There are some voices that grip your soul with every held note. They are familiar and pay homage to the greats of yesteryear while simultaneously setting the tone for the current generation. KALEO frontman JJ Julius Son is one of those voices with his gravelly sultry crooning.
Fittingly naming the rock band KALEO, which means “the voice” in Hawaiian, Julius Son along with his bandmates drummer David Antonsson, bassist Daniel Kristjansson, guitarist Rubin Pollock, harmonica/pedal steel/accessory percussionist Þorleifur Gaukur Davíðsson (Thor) and background vocalists Jessica Jolia and April Rucker are set to perform at The Anthem on April 13.
Originally from Iceland, KALEO gained international recognition with their alternative chart-topping hit “Way Down We Go” and their Grammy-nominated song “No Good” off of their 2016 debut album “A/B.” Now back on the road, after a Covid-forced two-year hiatus and equipped with their latest album “Surface Sounds,” we spoke with Julius Son about the return to tour life, the ethos behind their latest album and his must-haves while traveling.
District Fray: You kicked off your tour in February 2022. How does this current tour compare to when you were touring over two years ago?
JJ Julius Son: It is a great feeling being back on the road and playing live for people again. I think there is a special energy at concerts now after this break, and it feels like people are a little more grateful and present.
Walk me through your typical tour day. How do you prepare?
I have to take extremely good care of myself, as my body is also my instrument. I usually get a workout in and make sure to find healthy meals to fuel me for a show. There’s not a lot of free time when touring this heavy with soundcheck, etc. so I see a lot of my bus, venues, hotels and airports. I get to see a little bit of the beautiful places we visit too, from time to time.
When explaining “Surface Sounds,” you have been quoted as saying, “The songs cry out for a certain sound, and then I have to go and serve the song.” When initially creating in the studio, did the lyrics come before the melody and vocals or vice versa?
There is not really a typical process for me. It is usually different depending on the song. Sometimes a lyric or an idea or melody strikes me at any point, and other times I am playing a guitar or piano when writing. I try not to force it too much.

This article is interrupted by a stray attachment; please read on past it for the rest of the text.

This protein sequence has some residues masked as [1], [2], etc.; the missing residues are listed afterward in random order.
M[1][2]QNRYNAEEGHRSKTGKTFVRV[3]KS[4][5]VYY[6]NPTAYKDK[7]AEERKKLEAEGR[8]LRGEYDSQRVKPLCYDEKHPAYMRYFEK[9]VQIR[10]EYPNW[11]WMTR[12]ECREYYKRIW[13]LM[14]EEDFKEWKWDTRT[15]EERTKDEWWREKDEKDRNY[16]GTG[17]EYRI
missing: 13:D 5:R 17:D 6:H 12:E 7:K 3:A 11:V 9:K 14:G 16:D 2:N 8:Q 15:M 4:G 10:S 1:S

“Surface Sounds” explores many different concepts, including the depth of the human connection in the digital age. What do you do to break through the surface connections in your daily life?
I try to read, meditate, exercise and other things to keep me grounded and engaged on a spiritual level. I think critical thinking and awareness are also important in general.
The songs off “Surface Sounds” dip into multiple genres and have been compared to a range of different rock, indie and blues artists. Why did you want to diversify this album’s sound?
I think music should be as diverse as you want it to be. I have never seen a reason to limit myself to a genre or certain type of music. I embrace all of it, and that keeps it exciting.
“Hey Gringo” incorporates you singing in falsetto. What made you want to incorporate this style of vocals for this particular song?
I have been doing falsetto since I can remember. Especially on songs like “All The Pretty Girls” from my first album “A/B.” It is just another color of the voice that you can use, and it felt fitting for the chorus in “Hey Gringo.”
You’ve lived in the U.S. for several years but are from Iceland. How does it compare?
I am from Mosfellsbaer, Iceland which is about a 30-minute drive from Reykjavik. We lived in Texas for about 18 months when we moved to the states back in 2015, but are now based out of Nashville, when not on the road. Living in the U.S. is very different from Iceland, especially being a nation of 300 million people, wherein Iceland, we have a little over 300,000 people. It has been great so far, and I love playing and recording music here. I’ve met a lot of wonderful people and made great friends.
What is your favorite go-to food when on tour?
I am a huge fan of sushi, so I usually try to find good sushi spots when I get a chance.
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